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A man and woman look at a tablet together in a modern office. What is the role of AI in knowledge management?

The role of AI in knowledge management

By the calendar, we are now two decades beyond the “future” depicted in Stanley Kubrick’s 1968 film, 2001: A Space Odyssey, yet we are still a long way off from the vision of artificial intelligence (AI) – not to mention space travel – that it portrays.  Say what you will about the march of progress, Alexa is no HAL.

So where exactly are we in terms of AI as a commercial technology in 2022?  And what ought we to think about the incorporation of AI in knowledge management (KM) systems?

Industry analyst Alan Pelz-Sharpe shared his thoughts on this topic in a recent KMWorld article.  For starters, Pelz-Sharpe summarizes the all-too-typical corporate information environment this way: “We have multiple disconnected silos of information, mountains of duplicate files, poor search functionality, and often little-to-no structure or governance applied to knowledge or information assets.”  Sadly, this is the case at most organizations when they first approach Northern Light to explore our enterprise knowledge management solution for market and competitive intelligence.  It is not uncommon for such organizations to have a glut of uncoordinated Microsoft SharePoint sites on their network – one pharmaceutical company that came to us had 50,000 SharePoint sites… and another 80,000 abandoned SharePoint sites! – which is a recipe for information chaos.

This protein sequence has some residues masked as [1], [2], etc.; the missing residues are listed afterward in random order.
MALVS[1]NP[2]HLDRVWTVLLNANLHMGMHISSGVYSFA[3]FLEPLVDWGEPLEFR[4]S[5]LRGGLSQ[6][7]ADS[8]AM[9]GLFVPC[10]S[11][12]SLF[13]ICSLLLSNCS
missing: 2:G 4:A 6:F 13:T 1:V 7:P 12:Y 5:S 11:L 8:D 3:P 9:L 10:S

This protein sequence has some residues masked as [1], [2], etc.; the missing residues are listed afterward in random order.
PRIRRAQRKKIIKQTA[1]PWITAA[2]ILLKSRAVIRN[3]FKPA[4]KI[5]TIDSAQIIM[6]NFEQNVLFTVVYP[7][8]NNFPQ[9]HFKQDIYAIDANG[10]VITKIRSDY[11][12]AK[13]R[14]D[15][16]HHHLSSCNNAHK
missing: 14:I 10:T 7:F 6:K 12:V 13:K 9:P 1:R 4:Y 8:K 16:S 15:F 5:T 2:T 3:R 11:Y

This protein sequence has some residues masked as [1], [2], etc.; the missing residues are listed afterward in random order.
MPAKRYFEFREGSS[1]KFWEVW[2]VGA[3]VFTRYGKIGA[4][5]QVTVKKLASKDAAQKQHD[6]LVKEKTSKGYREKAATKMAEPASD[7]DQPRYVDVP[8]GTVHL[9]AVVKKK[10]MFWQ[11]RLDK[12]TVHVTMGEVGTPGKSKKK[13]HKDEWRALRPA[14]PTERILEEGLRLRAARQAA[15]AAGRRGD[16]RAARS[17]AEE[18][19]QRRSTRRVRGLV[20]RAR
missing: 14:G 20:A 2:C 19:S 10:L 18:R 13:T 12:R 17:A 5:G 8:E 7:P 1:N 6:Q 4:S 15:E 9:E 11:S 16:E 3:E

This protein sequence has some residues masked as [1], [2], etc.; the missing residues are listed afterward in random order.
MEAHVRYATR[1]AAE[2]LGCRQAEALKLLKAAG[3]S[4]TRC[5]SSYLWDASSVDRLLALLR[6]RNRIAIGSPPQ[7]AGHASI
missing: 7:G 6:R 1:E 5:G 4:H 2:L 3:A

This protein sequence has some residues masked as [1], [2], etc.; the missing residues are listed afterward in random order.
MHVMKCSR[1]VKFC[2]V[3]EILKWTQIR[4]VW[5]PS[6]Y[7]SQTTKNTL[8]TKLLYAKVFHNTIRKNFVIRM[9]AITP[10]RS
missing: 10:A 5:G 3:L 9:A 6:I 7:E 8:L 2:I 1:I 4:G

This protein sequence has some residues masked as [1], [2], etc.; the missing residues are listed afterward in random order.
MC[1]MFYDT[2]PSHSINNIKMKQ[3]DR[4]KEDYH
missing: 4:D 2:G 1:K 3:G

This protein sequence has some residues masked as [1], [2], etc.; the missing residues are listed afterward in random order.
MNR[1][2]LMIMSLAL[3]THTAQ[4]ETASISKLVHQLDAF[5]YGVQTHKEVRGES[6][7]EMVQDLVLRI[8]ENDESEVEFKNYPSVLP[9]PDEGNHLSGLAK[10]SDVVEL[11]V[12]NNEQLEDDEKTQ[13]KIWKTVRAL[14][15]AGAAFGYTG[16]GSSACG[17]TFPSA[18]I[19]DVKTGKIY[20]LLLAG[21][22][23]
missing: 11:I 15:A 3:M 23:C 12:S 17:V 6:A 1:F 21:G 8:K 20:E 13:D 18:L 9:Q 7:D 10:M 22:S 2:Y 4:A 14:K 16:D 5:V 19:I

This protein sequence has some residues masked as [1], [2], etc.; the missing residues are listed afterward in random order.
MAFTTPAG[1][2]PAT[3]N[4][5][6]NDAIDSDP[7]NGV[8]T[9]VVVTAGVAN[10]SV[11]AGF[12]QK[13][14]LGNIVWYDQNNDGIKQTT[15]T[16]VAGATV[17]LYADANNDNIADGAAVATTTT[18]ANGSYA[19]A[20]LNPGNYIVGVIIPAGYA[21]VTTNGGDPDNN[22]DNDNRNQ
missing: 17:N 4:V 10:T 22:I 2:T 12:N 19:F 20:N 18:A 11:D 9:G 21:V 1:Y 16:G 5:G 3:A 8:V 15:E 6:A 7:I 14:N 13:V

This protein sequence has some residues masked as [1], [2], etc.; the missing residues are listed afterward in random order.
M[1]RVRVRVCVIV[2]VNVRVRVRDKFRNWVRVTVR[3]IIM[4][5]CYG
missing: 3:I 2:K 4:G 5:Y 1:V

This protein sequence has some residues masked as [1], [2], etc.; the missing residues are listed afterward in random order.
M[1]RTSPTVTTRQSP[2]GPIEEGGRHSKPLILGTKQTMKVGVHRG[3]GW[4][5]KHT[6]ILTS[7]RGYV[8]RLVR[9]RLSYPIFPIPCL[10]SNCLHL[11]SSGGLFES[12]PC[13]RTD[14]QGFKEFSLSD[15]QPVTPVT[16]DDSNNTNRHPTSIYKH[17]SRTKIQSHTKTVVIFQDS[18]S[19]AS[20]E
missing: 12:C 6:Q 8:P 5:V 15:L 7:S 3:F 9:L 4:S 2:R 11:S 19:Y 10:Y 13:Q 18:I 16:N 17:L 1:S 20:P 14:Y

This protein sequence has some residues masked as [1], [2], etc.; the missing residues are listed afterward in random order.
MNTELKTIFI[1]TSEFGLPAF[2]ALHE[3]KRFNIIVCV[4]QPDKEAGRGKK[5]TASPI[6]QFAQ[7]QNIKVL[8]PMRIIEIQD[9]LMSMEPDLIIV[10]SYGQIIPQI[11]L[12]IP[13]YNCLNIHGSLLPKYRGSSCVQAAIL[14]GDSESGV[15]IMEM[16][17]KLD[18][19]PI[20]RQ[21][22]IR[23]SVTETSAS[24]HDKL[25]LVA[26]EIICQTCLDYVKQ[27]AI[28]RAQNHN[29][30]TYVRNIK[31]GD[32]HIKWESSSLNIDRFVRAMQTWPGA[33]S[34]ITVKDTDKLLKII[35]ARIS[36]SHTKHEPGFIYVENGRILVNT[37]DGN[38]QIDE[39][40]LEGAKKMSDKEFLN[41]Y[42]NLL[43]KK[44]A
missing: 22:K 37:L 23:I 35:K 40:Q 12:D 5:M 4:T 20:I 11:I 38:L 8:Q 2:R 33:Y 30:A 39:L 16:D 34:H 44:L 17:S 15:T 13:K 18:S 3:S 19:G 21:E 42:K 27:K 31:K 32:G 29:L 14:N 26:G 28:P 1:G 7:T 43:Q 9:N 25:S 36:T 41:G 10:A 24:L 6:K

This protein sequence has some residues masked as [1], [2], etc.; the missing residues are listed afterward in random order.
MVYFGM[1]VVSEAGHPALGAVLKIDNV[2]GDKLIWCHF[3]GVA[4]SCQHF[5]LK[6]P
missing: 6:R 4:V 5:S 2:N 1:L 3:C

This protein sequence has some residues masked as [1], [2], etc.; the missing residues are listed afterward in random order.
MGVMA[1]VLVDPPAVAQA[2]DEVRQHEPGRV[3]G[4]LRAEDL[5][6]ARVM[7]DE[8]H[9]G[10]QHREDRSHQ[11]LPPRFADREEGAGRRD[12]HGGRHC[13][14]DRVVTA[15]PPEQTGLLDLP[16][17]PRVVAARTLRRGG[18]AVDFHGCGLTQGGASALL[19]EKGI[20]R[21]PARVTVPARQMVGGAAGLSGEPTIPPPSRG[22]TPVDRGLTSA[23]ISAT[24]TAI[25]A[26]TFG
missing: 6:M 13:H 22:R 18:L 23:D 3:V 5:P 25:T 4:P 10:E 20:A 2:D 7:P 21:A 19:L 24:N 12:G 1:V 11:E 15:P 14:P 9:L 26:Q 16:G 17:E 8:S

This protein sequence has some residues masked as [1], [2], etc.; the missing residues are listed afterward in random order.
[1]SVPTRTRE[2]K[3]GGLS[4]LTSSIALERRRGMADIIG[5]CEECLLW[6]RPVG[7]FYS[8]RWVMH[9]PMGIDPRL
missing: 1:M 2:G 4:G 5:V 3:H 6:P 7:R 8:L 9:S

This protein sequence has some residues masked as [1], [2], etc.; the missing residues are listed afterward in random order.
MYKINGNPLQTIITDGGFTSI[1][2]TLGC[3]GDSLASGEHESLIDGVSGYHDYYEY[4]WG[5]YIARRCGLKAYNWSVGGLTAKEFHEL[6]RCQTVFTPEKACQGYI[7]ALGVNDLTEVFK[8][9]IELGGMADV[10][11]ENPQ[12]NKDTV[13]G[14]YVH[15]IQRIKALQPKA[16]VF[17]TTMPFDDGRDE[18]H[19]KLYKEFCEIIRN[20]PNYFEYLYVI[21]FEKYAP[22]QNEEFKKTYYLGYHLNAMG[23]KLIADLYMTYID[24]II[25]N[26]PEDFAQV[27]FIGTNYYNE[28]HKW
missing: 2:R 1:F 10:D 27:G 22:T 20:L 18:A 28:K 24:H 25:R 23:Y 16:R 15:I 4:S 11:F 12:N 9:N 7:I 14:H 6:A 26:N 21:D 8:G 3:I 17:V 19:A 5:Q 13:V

According to Pelz-Sharpe, AI can help organizations bring order to a certain amount of information chaos, but it can’t solve the problem entirely.  “AI can handle the sheer scale of information volumes with ease and in a manner that no team of human knowledge management workers could, but that does not mean it does so with 100% accuracy.”  He opines that the first two stages of AI adoption – to “assist human knowledge workers, helping them do what they already do better, faster, and more accurately”; and to “augment human knowledge workers, enabling them to do things they couldn’t have done previously” – are completely appropriate for a machine learning system.  But he cautions that the third phase – in which “AI conducts autonomous knowledge work, removing the need for a human knowledge worker” – comes with some risk.  That’s because making subtle judgments and creatively solving problems are beyond the scope of AI; these tasks remain the unique domain of human beings.

Within a Northern Light SinglePoint™ knowledge management system, AI is employed to assist and augment the human decision maker, not to replace her.  AI helps to digest and present information, identify other pieces of information that may be useful to the individual user, and route relevant information to others who may benefit from it.  We leave the application of the information – in other words, the business decision-making – to the human being, where it rightly belongs.

So we are in accord with Pelz-Sharpe and his message of both enthusiasm and caution when it comes to AI.  As he puts it:

“AI is rapidly changing the technology of KM, and it is providing us with opportunities to manage and actively enable knowledge in ways we could previously only dream of. But that knowledge is the fuel that smart humans need to help them make subtle judgments and creatively solve problems. Subtlety and creativity keep the wheels turning, make every day interesting, and keep us engaged and empowered.”

From Northern Light’s vantage point, 2001 is history, yet 2001 remains firmly in the realm of science fiction.  But practical AI is here today, and it is significantly improving the utility of knowledge management systems that deploy it properly.

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